Turning Over New Leafs: The 5 New Greens To Add To Your Salad Bowls, Stir Fry, and Stews image

Turning Over New Leafs: The 5 New Greens To Add To Your Salad Bowls, Stir Fry, and Stews

July 29, 2022

Traditional  “leafy greens”, “salad greens”, or simply “greens” are really just plant leaves eaten as a vegetable. There are several edible greens easily grown in the U.S. that don’t make it into American meals and dishes.

We’re here to show you how to liven up salads and dishes with five tasty greens you never knew you needed!

On a recent farm tour with the University of Virginia and national food service provider, Aramark, fifth generation farmer and owner of The Carter Farms, Michael Carter Jr., introduced chefs and sustainability staff to five underutilized greens to add to their menus.

1. Malabar Spinach

Also known as Indian spinach, Ceylon spinach, vine spinach, and climbing spinach, Malabar Spinach is a perennial native to India, Sri Lanka, and Indonesia. 

This fast-growing plant is grown as an annual during the heat of summer. Use these  leaves in place of spinach to add a slightly peppery and citrus zing to your next dish.

2. Red Hibiscus Leaves

We all know and love the hibiscus flower, but did you know its edible red leaves add a tart, lemony flavor and can be eaten raw or cooked? 

Brighten up a summer salad with this delicious edible foliage. Native to Central America, hibiscus flourishes during hot, humid Mid-Atlantic summers. The most common method to cook red hibiscus leaves is to stir fry the leaves in small batches. Bonus nutrient powerup: red hibiscus leaves are rich in Vitamin C and thiamin.

3. Black Eyed Pea Leaves

While Black Eyed Peas, or Cowpeas, are grown for their edible beans, the iron and protein rich, mild tasting leaves of this plant are also edible. Plus, like other greens, Black Eyed Pea leaves are a great source of fiber. Try cooking Black Eyed Pea leaves in your own kitchen.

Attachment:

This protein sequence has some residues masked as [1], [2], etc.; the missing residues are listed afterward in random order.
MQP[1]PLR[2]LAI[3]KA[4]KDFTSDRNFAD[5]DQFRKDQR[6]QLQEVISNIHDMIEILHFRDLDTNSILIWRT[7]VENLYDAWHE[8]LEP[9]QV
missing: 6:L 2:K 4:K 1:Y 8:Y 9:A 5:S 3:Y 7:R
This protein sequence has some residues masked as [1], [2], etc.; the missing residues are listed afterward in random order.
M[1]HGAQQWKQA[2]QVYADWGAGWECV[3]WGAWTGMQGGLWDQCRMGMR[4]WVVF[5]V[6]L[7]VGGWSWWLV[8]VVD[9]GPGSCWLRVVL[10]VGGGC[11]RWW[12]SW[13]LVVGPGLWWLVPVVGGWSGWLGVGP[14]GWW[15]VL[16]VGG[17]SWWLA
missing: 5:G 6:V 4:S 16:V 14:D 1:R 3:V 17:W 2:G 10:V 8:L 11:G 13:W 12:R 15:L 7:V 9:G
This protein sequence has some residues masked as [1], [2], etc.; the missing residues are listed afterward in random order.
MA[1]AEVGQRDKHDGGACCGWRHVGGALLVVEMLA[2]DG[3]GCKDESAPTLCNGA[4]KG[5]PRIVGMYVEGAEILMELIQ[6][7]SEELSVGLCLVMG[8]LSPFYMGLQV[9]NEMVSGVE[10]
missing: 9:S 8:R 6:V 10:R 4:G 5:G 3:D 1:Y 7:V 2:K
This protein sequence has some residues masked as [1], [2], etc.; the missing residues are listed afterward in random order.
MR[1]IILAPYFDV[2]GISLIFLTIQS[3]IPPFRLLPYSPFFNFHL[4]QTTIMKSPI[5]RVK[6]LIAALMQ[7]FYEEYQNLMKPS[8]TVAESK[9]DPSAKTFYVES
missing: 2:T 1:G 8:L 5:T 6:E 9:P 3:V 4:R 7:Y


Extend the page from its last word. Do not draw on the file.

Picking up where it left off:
Cowpea farming is common in Kenya, other African countries, and Southeast Asia - and does just as well under a hot, full sun in the humid summers of Virginia.

4. Callaloo

This fast-growing, tall leafy green is from the amaranth family. Callaloo has a mild flavor and is best served cooked. 

A Jamaican staple, we source our Callaloo from  Nadine of Tallawah Farms in Princess Anne, MD. Jamaican-born and raised, Nadine farmed there for seven years before moving to Maryland. Try using Callaloo in Nadine’s irresistible One-Pot Callaloo Rice Recipe.

5. Sokoyokoto African Spinach or Nigerian Spinach

Said to be the most popular spinach in Nigeria, the greens from Sokoyokoto African Spinach have a lemony flavor when eaten raw or can be sauteed or steamed. Sokoyokoto African Spinach thrives in heat and is drought resistant. Try this flavorful green in African Spinach Stew.

The Green Leaf Climate Factor

These plants do well in full sun and warmer temperatures, an important factor with the projected increase of hot days per year for all regions of the United States. The Midwest and Appalachian regions are expected to see the largest increase. The USDA has created interactive maps to show the Climate Change Pressures in the 21st Century.

4P Foods works with farmers to understand how climate-related changes will impact their future farming protocols and how to adjust growing plans.